Commenting Creative Code

Abstract (in English): 

We consider how authors have added comments to electronic literature and how the facility for commenting code has been, and could be, used in unconventional yet productive ways by those working in the literary arts. Our central example is a gloss that we wrote, using JavaScript comments, to discuss the code for our poetry generator, “Sea and Spar Between”: between/ As this generator is offered for anyone to use in future projects, it was originally written with some JavaScript comments to facilitate reuse. These were extensively expanded in an edition of the poem we call “cut to fit the toolspun course,” now under consideration for a special issue of Digital Humanities Quarterly on “The Literary.” The issues we encountered in writing this extensive, poetic gloss using comments will be central to our discussion.

In our presentation, we will contextualize our gloss within the history of creative programming and consider how others have written different sorts of comments. We consider, for instance, how comments are used in hobbyist BASIC programming of the 1970s and early 1980s, how comments are generally absent from obfuscated programs, how comments have been used in HyperCard and other languages that have particularly supported creative programming, and how comments have been creatively used in markup as well as programming languages.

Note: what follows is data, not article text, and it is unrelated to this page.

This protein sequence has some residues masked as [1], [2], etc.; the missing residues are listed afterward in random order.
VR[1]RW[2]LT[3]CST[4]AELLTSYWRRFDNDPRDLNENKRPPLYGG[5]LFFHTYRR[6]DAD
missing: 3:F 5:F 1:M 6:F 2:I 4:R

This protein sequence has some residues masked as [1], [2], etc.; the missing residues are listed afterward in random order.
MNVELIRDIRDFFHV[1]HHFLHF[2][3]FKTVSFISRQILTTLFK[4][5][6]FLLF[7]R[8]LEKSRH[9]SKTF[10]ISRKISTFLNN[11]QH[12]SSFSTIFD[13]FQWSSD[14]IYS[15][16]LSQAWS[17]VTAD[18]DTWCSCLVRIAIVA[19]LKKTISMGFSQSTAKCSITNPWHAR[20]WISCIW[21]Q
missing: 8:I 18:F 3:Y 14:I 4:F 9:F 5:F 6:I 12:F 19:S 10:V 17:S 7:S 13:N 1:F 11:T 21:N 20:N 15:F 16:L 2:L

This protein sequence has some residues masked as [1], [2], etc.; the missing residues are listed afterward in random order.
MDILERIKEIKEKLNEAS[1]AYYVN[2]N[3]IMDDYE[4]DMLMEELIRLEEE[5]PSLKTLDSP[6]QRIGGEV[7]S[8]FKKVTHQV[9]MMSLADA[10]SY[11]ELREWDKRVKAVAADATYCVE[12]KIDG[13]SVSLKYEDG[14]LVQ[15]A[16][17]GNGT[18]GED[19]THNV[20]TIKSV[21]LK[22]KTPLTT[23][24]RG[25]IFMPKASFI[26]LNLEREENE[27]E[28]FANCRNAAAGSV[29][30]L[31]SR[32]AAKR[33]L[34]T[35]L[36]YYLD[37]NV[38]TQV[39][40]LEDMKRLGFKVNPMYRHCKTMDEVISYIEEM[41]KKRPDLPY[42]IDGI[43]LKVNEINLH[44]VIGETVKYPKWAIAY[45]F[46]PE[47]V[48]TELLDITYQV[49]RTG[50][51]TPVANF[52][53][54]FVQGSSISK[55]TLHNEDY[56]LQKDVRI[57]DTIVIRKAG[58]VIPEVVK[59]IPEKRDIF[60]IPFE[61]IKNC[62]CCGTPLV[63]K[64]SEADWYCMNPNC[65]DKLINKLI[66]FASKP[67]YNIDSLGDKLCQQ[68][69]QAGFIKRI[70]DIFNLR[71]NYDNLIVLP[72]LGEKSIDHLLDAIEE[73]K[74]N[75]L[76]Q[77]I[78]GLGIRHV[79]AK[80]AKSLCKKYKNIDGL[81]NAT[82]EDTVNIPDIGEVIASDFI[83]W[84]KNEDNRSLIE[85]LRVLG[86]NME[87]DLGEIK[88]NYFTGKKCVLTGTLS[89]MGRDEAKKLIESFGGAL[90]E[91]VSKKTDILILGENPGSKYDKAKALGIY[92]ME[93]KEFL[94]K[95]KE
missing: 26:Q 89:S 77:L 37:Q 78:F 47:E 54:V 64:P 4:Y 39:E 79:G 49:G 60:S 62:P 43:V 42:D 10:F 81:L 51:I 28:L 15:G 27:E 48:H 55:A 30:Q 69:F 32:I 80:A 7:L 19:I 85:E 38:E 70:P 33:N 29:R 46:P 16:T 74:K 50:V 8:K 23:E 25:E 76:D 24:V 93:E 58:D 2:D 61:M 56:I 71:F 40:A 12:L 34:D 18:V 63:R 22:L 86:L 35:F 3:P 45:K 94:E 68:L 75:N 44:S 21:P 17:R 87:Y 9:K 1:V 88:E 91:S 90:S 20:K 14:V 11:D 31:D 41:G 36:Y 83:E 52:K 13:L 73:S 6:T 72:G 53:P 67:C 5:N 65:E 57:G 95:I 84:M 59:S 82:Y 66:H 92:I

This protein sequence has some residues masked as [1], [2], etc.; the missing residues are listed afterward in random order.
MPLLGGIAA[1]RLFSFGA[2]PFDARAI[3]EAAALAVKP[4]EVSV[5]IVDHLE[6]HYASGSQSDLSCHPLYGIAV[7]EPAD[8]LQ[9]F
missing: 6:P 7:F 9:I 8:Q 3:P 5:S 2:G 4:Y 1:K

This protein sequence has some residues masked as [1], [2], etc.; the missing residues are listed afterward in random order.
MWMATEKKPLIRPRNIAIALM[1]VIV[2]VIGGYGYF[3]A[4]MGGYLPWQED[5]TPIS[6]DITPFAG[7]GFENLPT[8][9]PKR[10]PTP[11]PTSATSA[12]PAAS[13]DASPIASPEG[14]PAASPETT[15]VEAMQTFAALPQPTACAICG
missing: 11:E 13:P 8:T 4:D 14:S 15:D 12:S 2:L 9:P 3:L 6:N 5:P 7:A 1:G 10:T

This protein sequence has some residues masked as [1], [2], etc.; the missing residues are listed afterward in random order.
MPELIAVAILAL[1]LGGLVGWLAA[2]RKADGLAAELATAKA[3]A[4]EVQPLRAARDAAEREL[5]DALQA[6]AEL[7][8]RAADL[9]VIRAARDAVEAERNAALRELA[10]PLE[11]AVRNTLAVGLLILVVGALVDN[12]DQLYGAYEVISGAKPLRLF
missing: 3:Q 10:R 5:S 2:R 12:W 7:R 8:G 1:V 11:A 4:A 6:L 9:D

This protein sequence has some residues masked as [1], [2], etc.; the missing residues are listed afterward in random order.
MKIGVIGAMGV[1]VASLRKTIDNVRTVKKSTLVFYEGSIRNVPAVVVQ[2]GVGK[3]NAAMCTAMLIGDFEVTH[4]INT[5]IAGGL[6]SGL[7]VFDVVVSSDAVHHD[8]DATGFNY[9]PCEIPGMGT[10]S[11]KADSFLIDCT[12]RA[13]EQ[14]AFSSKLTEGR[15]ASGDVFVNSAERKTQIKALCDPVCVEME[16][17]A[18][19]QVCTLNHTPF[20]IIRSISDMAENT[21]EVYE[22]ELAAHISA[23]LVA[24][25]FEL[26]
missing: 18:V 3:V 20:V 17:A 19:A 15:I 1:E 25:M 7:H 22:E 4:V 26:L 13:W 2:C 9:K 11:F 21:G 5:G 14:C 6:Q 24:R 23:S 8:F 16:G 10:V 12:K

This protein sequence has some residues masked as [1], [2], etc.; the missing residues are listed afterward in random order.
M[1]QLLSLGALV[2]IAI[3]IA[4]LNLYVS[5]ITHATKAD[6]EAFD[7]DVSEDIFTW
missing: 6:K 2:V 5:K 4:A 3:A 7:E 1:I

The uses of comments in creative programming include straightforward ones that are intended to help people, including the original programmer, understand the technical aspects of a program during and after development.
Comments can be avoided, or used to confuse code with comments, in order to obfuscate a program further and to make it more enjoyable to figure out. They can also be used to hide messages, to make in-jokes, or to provide a new layer of discussion for those who look beneath the interface.

Programming languages that were originally created for scientific, research, and industrial purposes have been turned to literary purposes by programmers working poetically and aesthetically. Similarly, the ability to place comments within programs – a feature not originally intended for poetic glossing or critical discussion has been used in new ways by creative programmers. Electronic literature authors and others have shown some surprising capabilities of the comment, revealing new possibilities for our relationship with code and computing.

(Source: Author's abstract, 2012 ELO Conference site)

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Eric Dean Rasmussen